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In its more than 30 years of practice, environmental assessment (EA) has evolved from a primarily technical, biophysically-oriented tool to a more diverse, nuanced and inclusive process. From its North American origins, it has proliferated internationally. Along the way, the repertoire of EA has expanded to address social, cultural, cumulative, strategic and other dimensions that were initially left out. While there are ongoing questions about EA and a continual need for improvement, there is substantial interest in its potential to contribute to more sustainable forms of development. In this regard, one of the most promising trends is the increasing diversity of practice in EA and the sharing of case studies and lessons internationally.

This book serves dual purposes. First, it makes a valuable contribution to the growing body of literature documenting and comparing international experience with EA. Second, it serves as a timely textbook covering all the relevant aspects and issues of EA theory and practice. In the latter regard, the authors offer more than a standard textbook by drawing from their substantial experience with EA, analyzing case studies with a critical eye for process improvements.

The authors frame their study in a useful manner, focusing on processes and actors, recognizing that understanding the interrelationship of these elements is essential to examining the practice of EA. Indeed, they devote substantial chapters to considering the respective roles of proponents, consultants, the various roles of the public, the decision maker and international actors. In doing so, they offer rich detail and analysis, setting their study apart from more standard textbooks.

The book's preface — by EA pioneers Francesco Di Castri and Pierre Dansereau — contextualizes EA's role and its relationship to development, risk and solidarity. They set the stage eloquently, linking EA's potential roles to broader processes locally and globally. Their historical perspective on EA is valuable and reminds us that EA's successes and failures never unfold in isolation.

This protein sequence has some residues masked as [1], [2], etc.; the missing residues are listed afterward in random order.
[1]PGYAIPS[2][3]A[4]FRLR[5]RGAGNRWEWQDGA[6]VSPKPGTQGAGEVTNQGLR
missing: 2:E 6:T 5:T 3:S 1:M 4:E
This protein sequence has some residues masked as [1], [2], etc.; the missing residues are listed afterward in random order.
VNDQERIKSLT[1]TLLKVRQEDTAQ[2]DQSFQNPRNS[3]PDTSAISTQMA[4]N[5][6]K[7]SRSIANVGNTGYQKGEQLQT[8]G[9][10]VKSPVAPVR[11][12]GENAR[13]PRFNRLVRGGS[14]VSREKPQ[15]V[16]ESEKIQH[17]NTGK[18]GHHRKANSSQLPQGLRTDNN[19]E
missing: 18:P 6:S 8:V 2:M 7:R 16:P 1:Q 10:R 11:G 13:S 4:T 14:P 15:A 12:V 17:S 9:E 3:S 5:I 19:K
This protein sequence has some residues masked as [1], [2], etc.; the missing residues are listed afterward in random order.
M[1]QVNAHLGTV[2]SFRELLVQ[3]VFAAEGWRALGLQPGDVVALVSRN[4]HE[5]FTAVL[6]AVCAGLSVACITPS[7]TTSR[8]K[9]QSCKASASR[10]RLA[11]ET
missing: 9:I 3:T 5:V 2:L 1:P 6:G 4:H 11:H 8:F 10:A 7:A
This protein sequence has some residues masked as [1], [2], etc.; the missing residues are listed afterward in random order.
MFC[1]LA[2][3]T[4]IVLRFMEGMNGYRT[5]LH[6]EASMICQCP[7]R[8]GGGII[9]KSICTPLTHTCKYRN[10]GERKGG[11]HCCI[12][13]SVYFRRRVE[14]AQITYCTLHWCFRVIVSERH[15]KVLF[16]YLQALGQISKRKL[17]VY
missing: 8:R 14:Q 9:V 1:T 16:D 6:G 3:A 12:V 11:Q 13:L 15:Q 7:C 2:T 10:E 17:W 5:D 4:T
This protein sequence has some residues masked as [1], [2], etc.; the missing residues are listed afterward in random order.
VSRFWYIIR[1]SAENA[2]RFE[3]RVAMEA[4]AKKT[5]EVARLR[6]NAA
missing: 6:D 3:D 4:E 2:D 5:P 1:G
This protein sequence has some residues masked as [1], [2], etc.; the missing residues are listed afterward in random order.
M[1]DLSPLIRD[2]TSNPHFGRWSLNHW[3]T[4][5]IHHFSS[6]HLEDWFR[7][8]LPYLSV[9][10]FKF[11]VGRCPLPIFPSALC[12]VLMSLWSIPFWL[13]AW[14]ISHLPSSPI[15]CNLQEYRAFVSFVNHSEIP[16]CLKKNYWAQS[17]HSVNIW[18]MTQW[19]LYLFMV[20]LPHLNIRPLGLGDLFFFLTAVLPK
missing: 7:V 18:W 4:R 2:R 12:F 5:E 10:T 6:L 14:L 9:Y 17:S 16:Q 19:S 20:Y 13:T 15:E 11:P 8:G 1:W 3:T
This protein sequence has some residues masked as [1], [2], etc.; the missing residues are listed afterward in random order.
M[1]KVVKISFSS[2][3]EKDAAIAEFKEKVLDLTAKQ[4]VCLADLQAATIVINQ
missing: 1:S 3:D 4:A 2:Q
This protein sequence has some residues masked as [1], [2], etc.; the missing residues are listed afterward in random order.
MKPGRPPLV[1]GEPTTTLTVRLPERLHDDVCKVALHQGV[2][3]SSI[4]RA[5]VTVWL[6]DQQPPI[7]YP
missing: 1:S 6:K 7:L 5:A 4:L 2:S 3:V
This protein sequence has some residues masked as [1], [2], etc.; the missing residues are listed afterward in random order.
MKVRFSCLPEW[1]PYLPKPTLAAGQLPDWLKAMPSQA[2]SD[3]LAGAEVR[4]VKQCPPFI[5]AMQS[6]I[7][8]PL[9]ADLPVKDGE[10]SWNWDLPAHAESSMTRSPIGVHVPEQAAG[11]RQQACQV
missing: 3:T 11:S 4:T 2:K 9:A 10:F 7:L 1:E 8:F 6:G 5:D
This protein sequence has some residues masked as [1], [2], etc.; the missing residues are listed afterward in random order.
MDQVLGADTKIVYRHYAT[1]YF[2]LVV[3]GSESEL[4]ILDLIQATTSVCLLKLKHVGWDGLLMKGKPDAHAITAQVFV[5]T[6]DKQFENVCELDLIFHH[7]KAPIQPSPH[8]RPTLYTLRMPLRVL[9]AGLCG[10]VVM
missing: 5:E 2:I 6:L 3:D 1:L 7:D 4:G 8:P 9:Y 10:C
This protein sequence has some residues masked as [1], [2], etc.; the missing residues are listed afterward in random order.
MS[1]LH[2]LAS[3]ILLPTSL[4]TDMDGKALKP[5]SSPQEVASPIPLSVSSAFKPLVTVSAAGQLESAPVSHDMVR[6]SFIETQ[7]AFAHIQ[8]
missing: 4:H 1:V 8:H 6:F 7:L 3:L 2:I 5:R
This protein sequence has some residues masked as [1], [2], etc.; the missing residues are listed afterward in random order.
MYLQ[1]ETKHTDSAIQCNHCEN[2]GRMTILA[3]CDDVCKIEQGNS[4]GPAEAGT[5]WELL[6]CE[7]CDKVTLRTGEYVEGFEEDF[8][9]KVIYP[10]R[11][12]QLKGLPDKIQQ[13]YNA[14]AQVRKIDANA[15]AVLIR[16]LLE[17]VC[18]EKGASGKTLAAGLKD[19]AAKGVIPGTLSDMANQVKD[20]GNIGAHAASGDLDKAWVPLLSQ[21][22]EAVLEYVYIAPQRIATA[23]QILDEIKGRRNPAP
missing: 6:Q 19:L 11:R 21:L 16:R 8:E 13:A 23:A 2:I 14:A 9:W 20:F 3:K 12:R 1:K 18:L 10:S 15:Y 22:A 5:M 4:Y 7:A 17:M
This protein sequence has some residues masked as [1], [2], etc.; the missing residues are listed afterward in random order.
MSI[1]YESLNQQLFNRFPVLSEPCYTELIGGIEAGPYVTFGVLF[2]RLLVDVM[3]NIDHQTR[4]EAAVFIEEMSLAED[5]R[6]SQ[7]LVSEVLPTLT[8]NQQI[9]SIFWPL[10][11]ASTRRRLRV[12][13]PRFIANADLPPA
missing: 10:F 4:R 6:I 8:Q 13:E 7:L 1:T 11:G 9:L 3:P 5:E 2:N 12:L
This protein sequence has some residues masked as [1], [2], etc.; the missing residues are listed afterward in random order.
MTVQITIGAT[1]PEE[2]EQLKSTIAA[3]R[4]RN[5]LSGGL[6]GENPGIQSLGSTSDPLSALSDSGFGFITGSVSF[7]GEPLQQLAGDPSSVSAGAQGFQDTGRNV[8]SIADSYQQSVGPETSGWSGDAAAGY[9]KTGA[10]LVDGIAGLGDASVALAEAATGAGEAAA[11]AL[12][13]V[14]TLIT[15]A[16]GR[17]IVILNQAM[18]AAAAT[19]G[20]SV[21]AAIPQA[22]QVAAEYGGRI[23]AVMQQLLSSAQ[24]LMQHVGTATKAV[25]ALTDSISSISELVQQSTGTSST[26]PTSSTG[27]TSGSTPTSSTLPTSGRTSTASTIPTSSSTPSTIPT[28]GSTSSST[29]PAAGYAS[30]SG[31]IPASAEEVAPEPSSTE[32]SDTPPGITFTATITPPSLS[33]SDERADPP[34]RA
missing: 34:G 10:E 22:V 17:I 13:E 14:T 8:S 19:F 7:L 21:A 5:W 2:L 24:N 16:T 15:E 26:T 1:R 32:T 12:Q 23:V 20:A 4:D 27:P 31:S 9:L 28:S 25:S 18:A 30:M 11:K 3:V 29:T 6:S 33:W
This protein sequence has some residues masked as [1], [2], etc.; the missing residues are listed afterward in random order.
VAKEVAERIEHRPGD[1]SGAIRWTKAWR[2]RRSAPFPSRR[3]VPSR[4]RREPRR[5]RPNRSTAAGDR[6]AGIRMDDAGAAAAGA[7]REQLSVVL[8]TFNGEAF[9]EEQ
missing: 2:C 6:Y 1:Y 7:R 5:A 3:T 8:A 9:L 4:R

The book flows logically, from a discussion of sustainable development and its implications for EA, to a review of EA's history and central concepts, to a comparison of processes in French-speaking countries, to the aforementioned treatment of the various actors. The case studies — from Canada, Africa, France and beyond — are well presented and analyzed, with an emphasis on lessons learned. The presentation and comparison of these particular case studies is, in itself, a valuable contribution to EA literature. An Appendix describes EA processes in French-speaking jurisdictions; this wide-ranging coverage will be of interest to researchers comparing EA policies, processes and frameworks.

The authors conclude with an interesting — and hopeful — chapter on the future of EA. The book serves its dual purposes well: it provides a rigorous and up to date examination of theory and practice for readers looking for an introduction or basic textbook on EA, and it contributes case studies and lessons that will be of interest to more experienced researchers and practitioners. At its best, EA can be a vital process in support of more sustainable forms of development, and that will happen only through the careful documentation and critical analysis of experience such as that offered in this timely text.